Bandwidth: In computing, the amount of data that can be transmitted in a fixed amount of time. 

The first time I saw the red flags was during a conversation with a vendor, who is also a friend. We were discussing the next steps of an integration he was doing on my website. The next step was work I needed to do so he could move forward. 

His words were simple and direct. “Rhonda, are you OK? You seem distracted, stressed. You’re not yourself.” 

That was the beginning of my realization that I’d stretched beyond my bandwidth. I committed to “one more project” on my calendar and nearly crashed and burned. In a moment of pressure, I committed to complete a project without consulting my calendar first.  

I already had commitments in several other areas. My bandwidth was already full. Had I taken time to reflect on my current commitments and where I would make changes if I was to complete this project, I could have negotiated a more reasonable deadline. 

Add in technology struggles and I hit the wall. The cost of this crash was not only missing the deadline on this project, but incomplete projects in other areas. AND the personal toll of not being fully present for some family events that were important to me. 

Here are the lessons I take away from this time and energy management fail: 

  • Budget Your Time  Each of us has 24 hours in a day. What we choose to do with these 24 hours is our responsibility. The decisions that drive our time and energy management require more than committing on the fly. It’s important to learn the phrase, “I’ll get back to you.” Use it when someone pressures you for a commitment. 
  • Set Good Boundaries  Knowing your most important priorities today provides a boundary for decision making. Each of us has a level of productivity where we feel most comfortable. We make the most of our time and energy when we’re in our zone. Knowing my bandwidth allows me reach my highest priority goals. I can confidently say no to things that aren’t those goals for right now.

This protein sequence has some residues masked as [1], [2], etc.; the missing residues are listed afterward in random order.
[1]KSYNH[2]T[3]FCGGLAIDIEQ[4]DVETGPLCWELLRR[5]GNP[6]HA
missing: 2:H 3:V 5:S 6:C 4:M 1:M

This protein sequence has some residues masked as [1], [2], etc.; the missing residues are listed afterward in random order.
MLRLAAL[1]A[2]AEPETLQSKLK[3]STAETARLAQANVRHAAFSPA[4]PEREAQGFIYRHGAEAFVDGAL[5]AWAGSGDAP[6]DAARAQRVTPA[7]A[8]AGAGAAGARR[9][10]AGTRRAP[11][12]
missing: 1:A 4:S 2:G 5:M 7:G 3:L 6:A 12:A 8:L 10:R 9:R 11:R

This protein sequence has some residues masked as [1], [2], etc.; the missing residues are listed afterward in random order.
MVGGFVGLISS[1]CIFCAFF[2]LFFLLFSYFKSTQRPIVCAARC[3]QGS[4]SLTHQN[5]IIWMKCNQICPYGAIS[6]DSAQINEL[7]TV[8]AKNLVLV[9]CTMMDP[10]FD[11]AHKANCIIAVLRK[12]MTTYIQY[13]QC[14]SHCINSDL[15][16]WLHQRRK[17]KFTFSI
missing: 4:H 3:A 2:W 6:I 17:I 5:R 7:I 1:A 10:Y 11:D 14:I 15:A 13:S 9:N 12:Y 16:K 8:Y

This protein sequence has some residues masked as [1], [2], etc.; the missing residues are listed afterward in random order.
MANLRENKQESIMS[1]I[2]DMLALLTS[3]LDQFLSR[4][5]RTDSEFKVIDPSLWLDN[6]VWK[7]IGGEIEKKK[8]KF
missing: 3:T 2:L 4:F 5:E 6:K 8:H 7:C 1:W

• Wear Blinders  Be very clear about what it takes for you to accomplish your goals. “Shiny bauble syndrome” and people pleasing are lethal struggles when I have important goals to attain. I’ve learned I have to put on blinders to avoid the shiny baubles. When I’m very clear about what I need to accomplish, I can say no more easily because I know what’s at stake. That overrides pleasing someone who has a request that’s off goal for me. I may be able to help them, but not right now. 
  • Estimate Time Commitments Realistically  Are you realistic in what you can accomplish right now? I struggle with underestimating the amount of time it will take to complete a project. Knowing this about myself, I add extra time onto project timelines so I’m more likely to accomplish my goals in a timely fashion. 
  • Rhythms of Productivity  Is the amount of work you believe you can do in this period of time reasonable? Referring back to the definition of Bandwidth that starts this blog post, it measures the amount of data that can be transmitted in a fixed amount of time. Oprah Winfrey says, “You can have it all, but not all at once.” When you recognize this fact, you accomplish far more than trying to push all the results at the same time. 

Remember the story I told earlier? If I’d taken the time to evaluate the importance of what I currently had on my to do list and the new item I was considering adding, I would have discerned two things.  

  1. Was the new item what I needed and wanted to do for my business at this time?
  2. What priority needed to shift to later so I could accomplish this goal? 

How do you manage your bandwidth? What strategies help you stay focused on your most important priorities?

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